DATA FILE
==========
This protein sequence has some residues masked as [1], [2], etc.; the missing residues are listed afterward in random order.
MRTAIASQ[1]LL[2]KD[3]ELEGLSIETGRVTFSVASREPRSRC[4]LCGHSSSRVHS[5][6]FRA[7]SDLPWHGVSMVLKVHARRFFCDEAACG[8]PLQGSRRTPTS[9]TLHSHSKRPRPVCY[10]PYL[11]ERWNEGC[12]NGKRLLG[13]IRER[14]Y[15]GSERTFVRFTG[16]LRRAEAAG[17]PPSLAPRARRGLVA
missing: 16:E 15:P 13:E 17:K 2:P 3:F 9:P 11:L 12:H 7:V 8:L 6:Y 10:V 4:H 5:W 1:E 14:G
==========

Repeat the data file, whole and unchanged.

This protein sequence has some residues masked as [1], [2], etc.; the missing residues are listed afterward in random order.
MRTAIASQ[1]LL[2]KD[3]ELEGLSIETGRVTFSVASREPRSRC[4]LCGHSSSRVHS[5][6]FRA[7]SDLPWHGVSMVLKVHARRFFCDEAACG[8]PLQGSRRTPTS[9]TLHSHSKRPRPVCY[10]PYL[11]ERWNEGC[12]NGKRLLG[13]IRER[14]Y[15]GSERTFVRFTG[16]LRRAEAAG[17]PPSLAPRARRGLVA
missing: 16:E 15:P 13:E 17:K 2:P 3:F 9:P 11:L 12:H 7:V 8:L 6:Y 10:V 4:H 5:W 1:E 14:G